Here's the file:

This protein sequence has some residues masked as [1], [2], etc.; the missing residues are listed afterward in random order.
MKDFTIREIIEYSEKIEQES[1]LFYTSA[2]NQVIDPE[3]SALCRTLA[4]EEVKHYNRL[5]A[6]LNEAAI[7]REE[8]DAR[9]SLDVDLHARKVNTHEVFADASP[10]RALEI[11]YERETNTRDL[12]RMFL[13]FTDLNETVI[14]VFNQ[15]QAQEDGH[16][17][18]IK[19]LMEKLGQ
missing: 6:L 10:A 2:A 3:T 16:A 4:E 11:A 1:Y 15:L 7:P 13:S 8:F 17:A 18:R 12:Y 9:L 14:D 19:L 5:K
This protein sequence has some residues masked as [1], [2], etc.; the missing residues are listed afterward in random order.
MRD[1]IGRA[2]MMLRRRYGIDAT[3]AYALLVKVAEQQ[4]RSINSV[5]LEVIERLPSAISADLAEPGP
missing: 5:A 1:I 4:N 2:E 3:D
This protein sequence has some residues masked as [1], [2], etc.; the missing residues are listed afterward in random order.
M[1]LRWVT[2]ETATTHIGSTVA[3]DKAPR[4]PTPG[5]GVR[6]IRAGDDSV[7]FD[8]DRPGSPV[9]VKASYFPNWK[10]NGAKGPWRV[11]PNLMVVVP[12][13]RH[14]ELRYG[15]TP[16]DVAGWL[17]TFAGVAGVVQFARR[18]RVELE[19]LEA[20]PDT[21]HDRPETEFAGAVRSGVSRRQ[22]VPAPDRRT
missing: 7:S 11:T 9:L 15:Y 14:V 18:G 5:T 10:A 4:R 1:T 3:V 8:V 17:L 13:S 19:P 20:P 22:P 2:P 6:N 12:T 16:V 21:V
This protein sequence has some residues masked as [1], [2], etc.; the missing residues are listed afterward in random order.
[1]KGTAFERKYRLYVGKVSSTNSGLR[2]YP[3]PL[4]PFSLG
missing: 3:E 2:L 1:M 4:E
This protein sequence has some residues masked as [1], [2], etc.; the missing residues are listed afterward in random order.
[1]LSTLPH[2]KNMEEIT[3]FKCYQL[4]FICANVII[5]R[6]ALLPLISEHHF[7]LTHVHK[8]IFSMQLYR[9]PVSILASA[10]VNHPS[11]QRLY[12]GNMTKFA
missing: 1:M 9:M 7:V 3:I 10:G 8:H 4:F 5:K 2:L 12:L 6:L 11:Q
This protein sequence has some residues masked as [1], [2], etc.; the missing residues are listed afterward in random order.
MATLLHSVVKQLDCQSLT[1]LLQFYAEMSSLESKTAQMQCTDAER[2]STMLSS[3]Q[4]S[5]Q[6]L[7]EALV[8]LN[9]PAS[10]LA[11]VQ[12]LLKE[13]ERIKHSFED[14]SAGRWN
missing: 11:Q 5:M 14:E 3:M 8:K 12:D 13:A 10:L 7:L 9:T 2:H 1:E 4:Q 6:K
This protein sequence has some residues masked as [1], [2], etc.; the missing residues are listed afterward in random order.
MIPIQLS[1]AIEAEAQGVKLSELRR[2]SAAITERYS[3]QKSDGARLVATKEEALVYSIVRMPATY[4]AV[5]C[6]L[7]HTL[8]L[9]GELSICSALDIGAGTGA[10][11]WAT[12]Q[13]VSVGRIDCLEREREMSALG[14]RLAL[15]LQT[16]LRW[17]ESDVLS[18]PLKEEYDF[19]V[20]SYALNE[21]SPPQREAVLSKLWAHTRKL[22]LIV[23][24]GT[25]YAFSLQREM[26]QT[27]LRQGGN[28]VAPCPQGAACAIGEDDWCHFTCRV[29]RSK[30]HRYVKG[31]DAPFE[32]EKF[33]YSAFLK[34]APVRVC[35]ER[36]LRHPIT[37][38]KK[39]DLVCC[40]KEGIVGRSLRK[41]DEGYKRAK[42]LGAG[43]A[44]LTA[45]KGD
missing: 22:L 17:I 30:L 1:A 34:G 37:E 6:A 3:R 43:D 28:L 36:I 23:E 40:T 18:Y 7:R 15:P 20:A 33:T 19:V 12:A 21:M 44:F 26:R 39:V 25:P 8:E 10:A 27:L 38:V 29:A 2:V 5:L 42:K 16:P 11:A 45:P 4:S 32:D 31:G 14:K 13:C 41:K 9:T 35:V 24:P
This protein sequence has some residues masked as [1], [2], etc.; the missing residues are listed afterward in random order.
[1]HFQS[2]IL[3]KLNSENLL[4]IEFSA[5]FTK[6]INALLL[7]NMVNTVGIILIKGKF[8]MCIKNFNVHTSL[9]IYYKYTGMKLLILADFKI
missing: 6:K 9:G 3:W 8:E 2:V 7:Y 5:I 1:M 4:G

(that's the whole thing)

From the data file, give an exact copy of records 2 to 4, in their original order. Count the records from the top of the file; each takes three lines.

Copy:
This protein sequence has some residues masked as [1], [2], etc.; the missing residues are listed afterward in random order.
MRD[1]IGRA[2]MMLRRRYGIDAT[3]AYALLVKVAEQQ[4]RSINSV[5]LEVIERLPSAISADLAEPGP
missing: 5:A 1:I 4:N 2:E 3:D
This protein sequence has some residues masked as [1], [2], etc.; the missing residues are listed afterward in random order.
M[1]LRWVT[2]ETATTHIGSTVA[3]DKAPR[4]PTPG[5]GVR[6]IRAGDDSV[7]FD[8]DRPGSPV[9]VKASYFPNWK[10]NGAKGPWRV[11]PNLMVVVP[12][13]RH[14]ELRYG[15]TP[16]DVAGWL[17]TFAGVAGVVQFARR[18]RVELE[19]LEA[20]PDT[21]HDRPETEFAGAVRSGVSRRQ[22]VPAPDRRT
missing: 7:S 11:T 9:L 15:Y 14:V 18:G 5:T 10:A 4:R 1:T 3:V 8:V 17:L 13:S 19:P 20:P 22:P 2:P 6:N 12:T 16:V 21:V
This protein sequence has some residues masked as [1], [2], etc.; the missing residues are listed afterward in random order.
[1]KGTAFERKYRLYVGKVSSTNSGLR[2]YP[3]PL[4]PFSLG
missing: 3:E 2:L 1:M 4:E